S. X. Wang and G. S. Kanter, “Robust multiwavelength all-fiber source of polarization-entangled photons with built-in analyzer alignment signal,” IEEE Journal of selected topics in quantum electronics 15, 1733–1740 (2009). [CrossRef]

17.

Q. Lin, F. Yaman, and G. P. Agrawal, “Photon-pair generation in optical fibers through four-wave mixing: Role of Raman scattering and pump polarization,” Phys. Rev. A 75, 023803 (2007). [CrossRef]

18.

E. Meyer-Scott, V. Roy, J.-P. Bourgoin, B. L. Higgins, L. K. Shalm, and T. Jennewein, “Generating polarization-entangled photon pairs using cross-spliced birefringent fibers,” Opt. Express 21, 6205–6212 (2012). [CrossRef]

19.

E. Y. Zhu, Z. Tang, L. Qian, L. G. Helt, M. Liscidini, J. E. Sipe, C. Corbari, A. Canagasabey, M. Ibsen, and P. G. Kazansky, “Direct generation of polarization-entangled photon pairs in a poled fiber,” Phys. Rev. Lett. 108(2012). [CrossRef]

20.

H. C. Lim, A. Yoshizawa, H. Tsuchida, and K. Kikuchi, “Broadband source of telecom-band polarization-entangled photon-pairs for wavelength-multiplexed entanglement distribution,” Opt. Express 16, 16052–16057 (2008). [CrossRef] [PubMed]

21.

A. Yoshizawa, R. Kaji, and H. Tsuchida, “Generation of polarisation-entangled photon pairs at 1500 nm using two PPLN waveguides,” Electronics Lett. 39, 621–622 (2003). [CrossRef]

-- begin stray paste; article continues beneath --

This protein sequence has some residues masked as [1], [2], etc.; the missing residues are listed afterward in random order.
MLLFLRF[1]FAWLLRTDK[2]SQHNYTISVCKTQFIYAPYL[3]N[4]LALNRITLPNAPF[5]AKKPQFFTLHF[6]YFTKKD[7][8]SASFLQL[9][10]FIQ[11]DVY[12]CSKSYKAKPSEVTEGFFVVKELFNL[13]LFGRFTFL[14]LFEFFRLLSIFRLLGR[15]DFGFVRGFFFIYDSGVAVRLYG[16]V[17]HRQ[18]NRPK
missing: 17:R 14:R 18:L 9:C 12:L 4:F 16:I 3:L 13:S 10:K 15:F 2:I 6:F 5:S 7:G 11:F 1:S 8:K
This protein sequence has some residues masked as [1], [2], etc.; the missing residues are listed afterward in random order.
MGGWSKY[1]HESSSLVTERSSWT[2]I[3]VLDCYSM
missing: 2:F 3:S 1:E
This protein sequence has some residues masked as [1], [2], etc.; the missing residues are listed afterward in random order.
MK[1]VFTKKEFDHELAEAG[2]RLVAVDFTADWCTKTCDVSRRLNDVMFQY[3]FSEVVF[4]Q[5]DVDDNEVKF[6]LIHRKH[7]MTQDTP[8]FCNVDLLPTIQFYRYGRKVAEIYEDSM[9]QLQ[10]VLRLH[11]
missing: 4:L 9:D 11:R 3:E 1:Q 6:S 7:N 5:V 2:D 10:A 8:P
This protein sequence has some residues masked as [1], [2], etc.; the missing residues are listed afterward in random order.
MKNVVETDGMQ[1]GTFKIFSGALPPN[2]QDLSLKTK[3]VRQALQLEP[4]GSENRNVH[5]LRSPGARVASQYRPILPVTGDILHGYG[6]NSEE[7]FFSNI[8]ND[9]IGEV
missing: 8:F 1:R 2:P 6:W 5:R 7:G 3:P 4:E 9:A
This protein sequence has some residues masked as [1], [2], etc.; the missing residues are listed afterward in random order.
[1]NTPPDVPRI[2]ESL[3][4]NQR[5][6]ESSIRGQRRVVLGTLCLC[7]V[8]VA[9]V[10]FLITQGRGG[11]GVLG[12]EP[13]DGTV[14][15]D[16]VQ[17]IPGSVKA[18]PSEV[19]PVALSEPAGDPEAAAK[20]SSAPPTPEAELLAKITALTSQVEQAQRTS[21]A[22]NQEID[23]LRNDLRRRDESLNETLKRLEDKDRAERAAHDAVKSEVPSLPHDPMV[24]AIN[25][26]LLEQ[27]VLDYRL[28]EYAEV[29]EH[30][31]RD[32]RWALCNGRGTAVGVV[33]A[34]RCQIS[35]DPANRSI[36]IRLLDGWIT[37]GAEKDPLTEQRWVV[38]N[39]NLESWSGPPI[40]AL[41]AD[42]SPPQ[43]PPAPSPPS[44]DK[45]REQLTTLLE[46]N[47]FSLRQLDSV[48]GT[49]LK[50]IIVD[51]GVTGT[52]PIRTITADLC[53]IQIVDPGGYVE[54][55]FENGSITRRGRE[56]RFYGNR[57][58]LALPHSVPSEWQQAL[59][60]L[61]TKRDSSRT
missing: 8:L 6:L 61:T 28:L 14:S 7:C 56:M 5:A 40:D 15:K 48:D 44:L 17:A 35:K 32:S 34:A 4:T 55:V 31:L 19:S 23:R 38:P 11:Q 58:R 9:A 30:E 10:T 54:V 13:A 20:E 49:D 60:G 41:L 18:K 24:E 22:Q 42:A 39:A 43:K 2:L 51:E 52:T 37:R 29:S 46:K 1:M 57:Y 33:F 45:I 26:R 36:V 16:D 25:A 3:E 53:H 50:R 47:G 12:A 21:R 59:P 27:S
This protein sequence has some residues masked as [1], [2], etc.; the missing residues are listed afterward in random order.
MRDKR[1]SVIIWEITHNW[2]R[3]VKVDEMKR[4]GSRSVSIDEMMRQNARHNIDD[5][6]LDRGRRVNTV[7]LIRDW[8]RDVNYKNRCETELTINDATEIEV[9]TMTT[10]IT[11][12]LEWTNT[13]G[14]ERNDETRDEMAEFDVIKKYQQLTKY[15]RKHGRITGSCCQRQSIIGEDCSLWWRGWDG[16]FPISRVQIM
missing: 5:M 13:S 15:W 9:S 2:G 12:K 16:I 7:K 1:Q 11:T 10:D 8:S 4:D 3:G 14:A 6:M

22.

H. Huebel, M. R. Vanner, T. Lederer, B. Blauensteiner, T. Loruenser, A. Poppe, and A. Zeilinger, “High-fidelity transmission of polarization encoded qubits from an entangled source over 100 km of fiber,” Opt. Express 15, 7853–7862 (2007). [CrossRef]

23.

B. Qi, W. Zhu, L. Qian, and H.-K. Lo, “Feasibility of quantum key distribution through a dense wavelength division multiplexing network,” New J. Phys. 12, 103042 (2010). [CrossRef]

24.

R. E. Warburton, M. Itzler, and G. S. Buller, “Free-running, room temperature operation of an InGaAs/InP single-photon avalanche diode,” Appl. Phys. Lett. 94, 071116 (2009). [CrossRef]

25.

Z. Yan, D. R. Hamel, A. K. Heinrichs, X. Jiang, M. A. Itzler, and T. Jennewein, “An ultra-low noise telecom wavelength free running single photon detector using negative feedback avalanche diode,” Rev. Sci. Instrum. 83, 073105 (2012). [CrossRef]

26.

A. E. Lita, A. J. Miller, and S. W. Nam, “Counting near-infrared single-photons with 95% efficiency,” Opt. Express 16, 3032–3040 (2008). [CrossRef] [PubMed]

27.

F. Marsili, V. B. Verma, J. A. Stern, S. Harrington, A. E. Lita, T. Gerrits, I. Vayshenker, B. Baek, M. D. Shaw, R. P. Mirin, and S. W. Nam, “Detecting single infrared photons with 93% system efficiency,” Nature Photonics 7, 210–214 (2013). [CrossRef]